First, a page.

Leading up to May 20—the date of Cuba’s 1902 independence from the U.S.—there was speculation Trump would use the moment to announce changes to U.S.-Cuba policy. When the day came and went without word, seven GOP representatives signed a letter last week that argued for keeping the current relationship on the grounds of national security. They cited nine bilateral agreements signed between the U.S. and Cuba since the thaw, including those that combat human trafficking, identification fraud, and drug smuggling. They also said if the U.S. didn’t expand into the Cuban economy, Russia and China surely would, as they’ve already begun to do. Republican voters, too, have come around, and overall more than 75 percent of Americans support the Obama administration’s policy. So why is Trump reversing it?

Much of Obama’s six major policy changes, starting in 2014, were done through executive order or regulatory changes, since only Congress can reverse the embargo. Most significantly, Obama loosened travel restrictions so that practically any American could visit Cuba, as long as their trip included educational activities, including people-to-people cultural exchange. The administration also opened trade, allowing certain medical supplies, telecommunication technology, and agricultural goods to flow between nations. At the embassy flag-raising ceremony, which announced the opening of U.S.-Cuba diplomatic relations, Secretary of State John F. Kerry said there’d been “too many days of sacrifice, and, sorry, too many days of suspicion and fear.” In March of last year, Obama made a historic visit to Cuba, the first sitting president to do so since Calvin Coolidge in 1928. And as the door to trade creaked open, U.S. companies took advantage.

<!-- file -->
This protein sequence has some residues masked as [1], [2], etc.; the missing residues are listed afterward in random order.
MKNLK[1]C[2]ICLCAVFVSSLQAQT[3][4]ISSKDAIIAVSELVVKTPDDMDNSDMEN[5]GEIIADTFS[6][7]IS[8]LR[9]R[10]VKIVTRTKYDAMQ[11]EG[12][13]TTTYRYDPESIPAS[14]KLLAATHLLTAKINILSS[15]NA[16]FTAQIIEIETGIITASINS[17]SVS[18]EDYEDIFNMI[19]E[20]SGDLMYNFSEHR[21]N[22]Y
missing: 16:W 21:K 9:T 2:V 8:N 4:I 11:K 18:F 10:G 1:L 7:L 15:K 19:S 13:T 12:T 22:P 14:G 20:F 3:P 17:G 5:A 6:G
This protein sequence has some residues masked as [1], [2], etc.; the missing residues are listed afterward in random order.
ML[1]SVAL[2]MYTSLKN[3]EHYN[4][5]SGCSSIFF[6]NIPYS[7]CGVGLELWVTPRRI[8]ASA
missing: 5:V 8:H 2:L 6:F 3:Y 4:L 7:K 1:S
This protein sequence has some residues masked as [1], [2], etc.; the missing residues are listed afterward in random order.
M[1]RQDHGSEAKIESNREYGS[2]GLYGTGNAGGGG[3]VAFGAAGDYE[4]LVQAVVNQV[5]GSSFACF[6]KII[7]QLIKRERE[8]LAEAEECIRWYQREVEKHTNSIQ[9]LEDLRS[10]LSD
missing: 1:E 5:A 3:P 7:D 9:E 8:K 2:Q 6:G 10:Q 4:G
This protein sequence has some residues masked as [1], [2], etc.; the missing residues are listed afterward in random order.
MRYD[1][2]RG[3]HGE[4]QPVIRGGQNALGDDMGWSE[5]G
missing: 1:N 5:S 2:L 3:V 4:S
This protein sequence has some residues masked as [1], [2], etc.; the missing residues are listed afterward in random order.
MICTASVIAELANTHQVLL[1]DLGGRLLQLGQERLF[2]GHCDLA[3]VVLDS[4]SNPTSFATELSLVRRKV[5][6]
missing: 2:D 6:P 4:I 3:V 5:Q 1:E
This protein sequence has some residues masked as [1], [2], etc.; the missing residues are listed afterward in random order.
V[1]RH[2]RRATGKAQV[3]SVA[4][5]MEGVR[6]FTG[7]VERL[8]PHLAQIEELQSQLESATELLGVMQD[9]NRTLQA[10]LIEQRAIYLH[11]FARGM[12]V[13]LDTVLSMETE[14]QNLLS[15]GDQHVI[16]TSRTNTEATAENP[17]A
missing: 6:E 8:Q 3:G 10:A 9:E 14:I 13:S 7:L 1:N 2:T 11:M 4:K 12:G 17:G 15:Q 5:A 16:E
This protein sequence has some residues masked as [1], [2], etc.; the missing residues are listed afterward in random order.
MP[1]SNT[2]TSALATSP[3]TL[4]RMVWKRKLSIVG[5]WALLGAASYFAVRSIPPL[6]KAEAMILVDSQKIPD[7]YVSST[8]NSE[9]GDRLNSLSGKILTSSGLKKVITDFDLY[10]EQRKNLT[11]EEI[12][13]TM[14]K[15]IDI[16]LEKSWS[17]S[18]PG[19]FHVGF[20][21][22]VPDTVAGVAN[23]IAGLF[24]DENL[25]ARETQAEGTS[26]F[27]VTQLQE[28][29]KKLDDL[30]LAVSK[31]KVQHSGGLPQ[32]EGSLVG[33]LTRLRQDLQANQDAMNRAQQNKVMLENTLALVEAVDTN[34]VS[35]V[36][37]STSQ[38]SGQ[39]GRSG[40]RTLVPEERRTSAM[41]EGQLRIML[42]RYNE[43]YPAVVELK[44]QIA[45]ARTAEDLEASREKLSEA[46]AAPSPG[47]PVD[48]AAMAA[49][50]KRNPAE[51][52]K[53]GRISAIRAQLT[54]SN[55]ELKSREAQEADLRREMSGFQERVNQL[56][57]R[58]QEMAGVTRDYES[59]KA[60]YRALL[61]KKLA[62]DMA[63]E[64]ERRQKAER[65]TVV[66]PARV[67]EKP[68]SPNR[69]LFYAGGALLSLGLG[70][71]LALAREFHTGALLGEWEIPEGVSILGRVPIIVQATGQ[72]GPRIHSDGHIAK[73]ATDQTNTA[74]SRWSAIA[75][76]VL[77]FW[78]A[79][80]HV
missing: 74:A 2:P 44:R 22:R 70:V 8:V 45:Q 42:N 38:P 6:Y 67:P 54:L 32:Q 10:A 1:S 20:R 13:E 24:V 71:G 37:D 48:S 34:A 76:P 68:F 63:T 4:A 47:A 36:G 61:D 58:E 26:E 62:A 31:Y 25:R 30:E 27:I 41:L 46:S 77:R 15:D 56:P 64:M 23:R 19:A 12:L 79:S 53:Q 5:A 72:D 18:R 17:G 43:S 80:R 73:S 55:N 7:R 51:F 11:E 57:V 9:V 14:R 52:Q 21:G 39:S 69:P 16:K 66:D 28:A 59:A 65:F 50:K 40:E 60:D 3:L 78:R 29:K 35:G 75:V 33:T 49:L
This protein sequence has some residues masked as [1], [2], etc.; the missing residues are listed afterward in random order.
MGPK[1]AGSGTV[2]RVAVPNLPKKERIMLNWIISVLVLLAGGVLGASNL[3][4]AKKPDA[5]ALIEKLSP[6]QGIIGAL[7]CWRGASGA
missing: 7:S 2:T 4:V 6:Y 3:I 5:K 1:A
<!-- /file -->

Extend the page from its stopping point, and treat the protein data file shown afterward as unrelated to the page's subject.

On his trip, Obama mentioned an Alabama business that would “be the first U.S. company to build a factory here in more than 50 years.” He was speaking of two businessmen, Horace Clemmons and Saul Berenthal, whose proposal to assemble tractors in Cuba was the first approved by the administration. Obama spoke too soon, because Cuba rejected the project (possibly because the tractor technology was 70 years old). However the government has accepted many other U.S. companies since then, all of them eager to tap into the Cuban market. Starwood Hotels and Resorts struck a deal to manage hotels in Cuba. Technology companies like Airbnb let Cubans rent their homes to tourists, and last year some 600,000 Americans visited the island. To accommodate travel, airlines like JetBlue, Southwest, and American Airlines began some 20 flights per day to Cuban cities. In the Midwest, farmers looked on eagerly, hoping for an end to the embargo and the opening of Cuba’s speculated $1 billion agricultural market.

In Cuba, the trade of technology meant internet access flourished. This undermined the Castro regime’s hold on the information, and it spurred entrepreneurism. Last year the Cuban government even legalized small- and medium-sized private businesses. In the short period it was active, the policy seemed to be doing what half a century of embargo had not for Cubans. Domestically, in the U.S., it even seemed to be changing minds.